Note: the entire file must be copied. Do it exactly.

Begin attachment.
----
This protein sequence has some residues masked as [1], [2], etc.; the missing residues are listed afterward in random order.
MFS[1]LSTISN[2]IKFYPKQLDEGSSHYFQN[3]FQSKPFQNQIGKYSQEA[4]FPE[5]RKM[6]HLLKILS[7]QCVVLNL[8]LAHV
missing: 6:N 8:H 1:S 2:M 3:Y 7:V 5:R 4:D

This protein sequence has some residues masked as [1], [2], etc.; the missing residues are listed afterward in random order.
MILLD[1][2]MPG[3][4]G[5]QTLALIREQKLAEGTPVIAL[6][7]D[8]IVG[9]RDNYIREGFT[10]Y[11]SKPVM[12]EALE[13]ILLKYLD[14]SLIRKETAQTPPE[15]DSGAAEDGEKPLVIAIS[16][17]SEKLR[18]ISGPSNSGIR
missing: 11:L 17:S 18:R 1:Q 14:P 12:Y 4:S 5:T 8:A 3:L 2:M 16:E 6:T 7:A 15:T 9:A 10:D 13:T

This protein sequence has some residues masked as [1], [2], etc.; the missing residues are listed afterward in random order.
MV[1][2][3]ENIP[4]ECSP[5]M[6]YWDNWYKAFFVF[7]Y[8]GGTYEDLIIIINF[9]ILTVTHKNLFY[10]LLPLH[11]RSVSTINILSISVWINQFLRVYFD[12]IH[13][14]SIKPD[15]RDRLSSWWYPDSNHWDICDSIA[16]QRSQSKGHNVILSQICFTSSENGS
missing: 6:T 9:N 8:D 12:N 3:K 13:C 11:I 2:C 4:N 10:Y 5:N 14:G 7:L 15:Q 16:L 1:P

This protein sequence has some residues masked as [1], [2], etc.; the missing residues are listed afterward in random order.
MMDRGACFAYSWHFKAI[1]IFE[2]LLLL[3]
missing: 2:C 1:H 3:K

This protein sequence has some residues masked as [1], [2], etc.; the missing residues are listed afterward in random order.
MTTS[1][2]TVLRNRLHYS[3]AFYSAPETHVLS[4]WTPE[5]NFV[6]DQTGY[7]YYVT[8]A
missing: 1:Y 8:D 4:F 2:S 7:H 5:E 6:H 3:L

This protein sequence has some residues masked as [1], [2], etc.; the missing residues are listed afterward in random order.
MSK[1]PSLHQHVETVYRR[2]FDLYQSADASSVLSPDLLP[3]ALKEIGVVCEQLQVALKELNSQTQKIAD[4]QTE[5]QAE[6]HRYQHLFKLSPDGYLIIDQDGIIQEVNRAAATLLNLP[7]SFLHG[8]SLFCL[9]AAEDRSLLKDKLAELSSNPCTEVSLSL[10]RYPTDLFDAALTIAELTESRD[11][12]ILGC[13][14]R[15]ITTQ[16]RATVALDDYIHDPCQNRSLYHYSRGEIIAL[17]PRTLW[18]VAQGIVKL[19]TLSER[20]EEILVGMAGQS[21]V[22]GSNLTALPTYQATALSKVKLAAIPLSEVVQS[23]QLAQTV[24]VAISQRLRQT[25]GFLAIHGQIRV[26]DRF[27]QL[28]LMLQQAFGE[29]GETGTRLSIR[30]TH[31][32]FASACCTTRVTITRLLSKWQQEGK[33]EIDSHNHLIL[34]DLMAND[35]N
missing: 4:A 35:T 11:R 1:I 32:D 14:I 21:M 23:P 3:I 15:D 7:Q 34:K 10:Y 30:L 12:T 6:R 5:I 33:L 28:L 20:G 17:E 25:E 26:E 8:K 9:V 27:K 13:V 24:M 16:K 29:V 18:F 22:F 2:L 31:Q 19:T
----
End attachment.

This protein sequence has some residues masked as [1], [2], etc.; the missing residues are listed afterward in random order.
MFS[1]LSTISN[2]IKFYPKQLDEGSSHYFQN[3]FQSKPFQNQIGKYSQEA[4]FPE[5]RKM[6]HLLKILS[7]QCVVLNL[8]LAHV
missing: 6:N 8:H 1:S 2:M 3:Y 7:V 5:R 4:D

This protein sequence has some residues masked as [1], [2], etc.; the missing residues are listed afterward in random order.
MILLD[1][2]MPG[3][4]G[5]QTLALIREQKLAEGTPVIAL[6][7]D[8]IVG[9]RDNYIREGFT[10]Y[11]SKPVM[12]EALE[13]ILLKYLD[14]SLIRKETAQTPPE[15]DSGAAEDGEKPLVIAIS[16][17]SEKLR[18]ISGPSNSGIR
missing: 11:L 17:S 18:R 1:Q 14:P 12:Y 4:S 5:T 8:A 3:L 2:M 16:E 6:T 7:A 15:T 9:A 10:D 13:T

This protein sequence has some residues masked as [1], [2], etc.; the missing residues are listed afterward in random order.
MV[1][2][3]ENIP[4]ECSP[5]M[6]YWDNWYKAFFVF[7]Y[8]GGTYEDLIIIINF[9]ILTVTHKNLFY[10]LLPLH[11]RSVSTINILSISVWINQFLRVYFD[12]IH[13][14]SIKPD[15]RDRLSSWWYPDSNHWDICDSIA[16]QRSQSKGHNVILSQICFTSSENGS
missing: 6:T 9:N 8:D 12:N 3:K 13:C 11:I 2:C 4:N 10:Y 5:N 14:G 7:L 15:Q 16:L 1:P

This protein sequence has some residues masked as [1], [2], etc.; the missing residues are listed afterward in random order.
MMDRGACFAYSWHFKAI[1]IFE[2]LLLL[3]
missing: 2:C 1:H 3:K

This protein sequence has some residues masked as [1], [2], etc.; the missing residues are listed afterward in random order.
MTTS[1][2]TVLRNRLHYS[3]AFYSAPETHVLS[4]WTPE[5]NFV[6]DQTGY[7]YYVT[8]A
missing: 1:Y 8:D 4:F 2:S 7:H 5:E 6:H 3:L

This protein sequence has some residues masked as [1], [2], etc.; the missing residues are listed afterward in random order.
MSK[1]PSLHQHVETVYRR[2]FDLYQSADASSVLSPDLLP[3]ALKEIGVVCEQLQVALKELNSQTQKIAD[4]QTE[5]QAE[6]HRYQHLFKLSPDGYLIIDQDGIIQEVNRAAATLLNLP[7]SFLHG[8]SLFCL[9]AAEDRSLLKDKLAELSSNPCTEVSLSL[10]RYPTDLFDAALTIAELTESRD[11][12]ILGC[13][14]R[15]ITTQ[16]RATVALDDYIHDPCQNRSLYHYSRGEIIAL[17]PRTLW[18]VAQGIVKL[19]TLSER[20]EEILVGMAGQS[21]V[22]GSNLTALPTYQATALSKVKLAAIPLSEVVQS[23]QLAQTV[24]VAISQRLRQT[25]GFLAIHGQIRV[26]DRF[27]QL[28]LMLQQAFGE[29]GETGTRLSIR[30]TH[31][32]FASACCTTRVTITRLLSKWQQEGK[33]EIDSHNHLIL[34]DLMAND[35]N
missing: 4:A 35:T 11:R 1:I 32:D 14:I 21:M 23:P 3:I 15:D 7:Q 34:K 10:Y 30:L 12:T 6:R 5:I 33:L 28:L 20:G 17:E 25:E 26:E 8:K 9:V 27:K 13:V 24:M 16:K 29:V 18:F 22:F 2:L 31:Q 19:T